Judith Spicksley

Dr Judith Spicksley

Lecturer

Faculty and Department

  • Institutes
  • Wilberforce Institute for the Study of Slavery and Emancipation

Summary

Judith Spicksley began her research career in early modern English economic and social history, where she focused on the credit activities of never-married women. She moved to concentrate on the history of slavery in 2007, looking at the history of enslavement for debt.

From 2010-17 she taught the economic history of Britain and Europe at the University of York before returning to the University of Hull to take up a position in the Wilberforce Institute. She is a fellow of the Royal Historical Society and a member of the Economic History Society.

Judith's current focus of research is a reevaluation of the institution of slavery in the long run.

Recent outputs

View more outputs

Book Chapter

Spinsters with land in early modern England: inheritance, possession and use

Spicksley, J. (2019). Spinsters with land in early modern England: inheritance, possession and use. In A. L. Capern, B. McDonagh, & J. Aston (Eds.), Women and the Land 1500-1900 (51-76). Woodbridge, Suffolk: Boydell Press. https://doi.org/10.1017/9781787445208.003

Never-married women and credit in early modern England

Spicksley, J. M. (2018). Never-married women and credit in early modern England. In Women and credit in pre-industrial Europe (227-252). Brepols Publishers. https://doi.org/10.1484/m.eer-eb.5.115755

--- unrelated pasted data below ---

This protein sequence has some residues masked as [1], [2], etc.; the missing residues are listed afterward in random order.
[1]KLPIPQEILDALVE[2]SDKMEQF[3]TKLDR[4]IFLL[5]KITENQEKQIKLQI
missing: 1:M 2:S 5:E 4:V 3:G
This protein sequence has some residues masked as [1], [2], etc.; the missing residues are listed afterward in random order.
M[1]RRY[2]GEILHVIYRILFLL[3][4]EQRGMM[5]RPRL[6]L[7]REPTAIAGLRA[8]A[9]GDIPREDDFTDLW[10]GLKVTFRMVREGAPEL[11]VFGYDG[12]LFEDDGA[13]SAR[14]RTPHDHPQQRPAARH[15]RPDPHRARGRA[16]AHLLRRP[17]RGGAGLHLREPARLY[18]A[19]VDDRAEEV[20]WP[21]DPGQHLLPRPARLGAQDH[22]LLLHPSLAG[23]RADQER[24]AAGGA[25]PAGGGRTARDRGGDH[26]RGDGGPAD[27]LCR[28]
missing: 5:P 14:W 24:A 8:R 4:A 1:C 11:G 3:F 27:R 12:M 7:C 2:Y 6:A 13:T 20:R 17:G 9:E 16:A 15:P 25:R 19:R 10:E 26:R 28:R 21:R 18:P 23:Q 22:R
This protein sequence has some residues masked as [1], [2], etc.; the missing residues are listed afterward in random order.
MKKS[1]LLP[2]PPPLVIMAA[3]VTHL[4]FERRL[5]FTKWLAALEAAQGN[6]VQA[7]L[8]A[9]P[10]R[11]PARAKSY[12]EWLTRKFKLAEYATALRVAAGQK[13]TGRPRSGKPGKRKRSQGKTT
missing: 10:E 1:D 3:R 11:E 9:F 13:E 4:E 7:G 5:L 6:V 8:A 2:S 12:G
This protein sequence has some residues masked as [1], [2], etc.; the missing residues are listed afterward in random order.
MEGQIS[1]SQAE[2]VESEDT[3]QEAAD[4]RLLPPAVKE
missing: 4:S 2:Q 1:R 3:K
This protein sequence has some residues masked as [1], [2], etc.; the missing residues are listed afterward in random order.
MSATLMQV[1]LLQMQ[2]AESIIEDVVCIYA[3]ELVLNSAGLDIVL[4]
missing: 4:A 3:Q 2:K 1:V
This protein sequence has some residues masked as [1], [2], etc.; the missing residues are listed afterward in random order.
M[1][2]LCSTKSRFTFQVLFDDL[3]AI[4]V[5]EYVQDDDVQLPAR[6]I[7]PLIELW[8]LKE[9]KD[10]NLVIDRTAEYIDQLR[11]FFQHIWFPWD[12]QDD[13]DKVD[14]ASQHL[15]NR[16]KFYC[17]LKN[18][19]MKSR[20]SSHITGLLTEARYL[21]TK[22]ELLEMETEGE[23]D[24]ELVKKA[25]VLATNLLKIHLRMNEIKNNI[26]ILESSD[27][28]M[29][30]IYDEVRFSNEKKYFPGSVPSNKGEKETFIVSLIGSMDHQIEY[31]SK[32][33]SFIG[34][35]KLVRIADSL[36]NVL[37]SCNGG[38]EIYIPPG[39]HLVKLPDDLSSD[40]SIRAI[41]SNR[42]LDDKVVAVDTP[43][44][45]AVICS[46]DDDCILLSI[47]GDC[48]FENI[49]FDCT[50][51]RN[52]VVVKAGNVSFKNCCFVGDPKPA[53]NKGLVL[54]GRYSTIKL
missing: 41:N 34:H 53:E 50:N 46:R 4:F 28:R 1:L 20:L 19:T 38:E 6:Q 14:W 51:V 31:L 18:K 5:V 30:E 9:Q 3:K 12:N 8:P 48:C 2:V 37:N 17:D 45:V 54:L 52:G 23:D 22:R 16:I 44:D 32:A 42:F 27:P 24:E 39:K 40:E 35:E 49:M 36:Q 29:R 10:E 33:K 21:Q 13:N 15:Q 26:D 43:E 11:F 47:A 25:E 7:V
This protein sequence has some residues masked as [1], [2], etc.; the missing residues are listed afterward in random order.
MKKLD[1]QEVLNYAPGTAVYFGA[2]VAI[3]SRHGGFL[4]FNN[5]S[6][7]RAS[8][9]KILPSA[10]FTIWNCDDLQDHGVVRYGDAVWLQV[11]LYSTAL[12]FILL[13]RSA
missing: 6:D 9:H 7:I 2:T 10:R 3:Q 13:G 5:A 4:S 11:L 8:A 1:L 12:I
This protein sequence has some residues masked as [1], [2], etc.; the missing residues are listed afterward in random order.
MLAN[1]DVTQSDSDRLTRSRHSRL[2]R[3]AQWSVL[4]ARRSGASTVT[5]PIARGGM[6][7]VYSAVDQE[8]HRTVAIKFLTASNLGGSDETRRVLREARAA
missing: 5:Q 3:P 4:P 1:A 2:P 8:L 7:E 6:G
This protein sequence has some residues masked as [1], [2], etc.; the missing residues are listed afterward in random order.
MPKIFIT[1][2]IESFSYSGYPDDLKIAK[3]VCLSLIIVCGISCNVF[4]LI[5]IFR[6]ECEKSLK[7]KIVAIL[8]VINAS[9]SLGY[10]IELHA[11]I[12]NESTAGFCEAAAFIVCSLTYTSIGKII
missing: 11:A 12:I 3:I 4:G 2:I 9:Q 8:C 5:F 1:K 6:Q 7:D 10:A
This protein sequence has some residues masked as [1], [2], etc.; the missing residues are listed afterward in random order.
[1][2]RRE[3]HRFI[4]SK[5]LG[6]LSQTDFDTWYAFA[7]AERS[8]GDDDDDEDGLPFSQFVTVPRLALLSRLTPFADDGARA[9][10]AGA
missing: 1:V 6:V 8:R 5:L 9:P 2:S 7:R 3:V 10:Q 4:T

Sexe, esclavage et biopolitique: approche compar‚e

Spicksley, J., & Richardson, D. (2015). Sexe, esclavage et biopolitique: approche comparée. In M. Spensky (Ed.), Le contrôle du corps des femmes dans les Empires coloniaux: Empires, genre et biopolitiques (81-106). Paris: Karthala

Other

Slavery and student debt

Spicksley, J. (2016). Slavery and student debt. York

Single women and credit – what you didn't know about interest

Spicksley, J. (2015). Single women and credit – what you didn’t know about interest

Research interests

Early modern women's economic and social history; the history of slavery in the long run.

Project

Funder

Grant

Started

Status

Project

Redrawing slavery: debt, law, and the market in the process of enslavement

Funder

The Leverhulme Trust

Grant

£50,000.00

Started

1 January 2018

Status

Complete

Postgraduate supervision

Judith welcomes applications from students interested in historical forms of enslavement, and in all forms of debt-related bondage in the early modern period.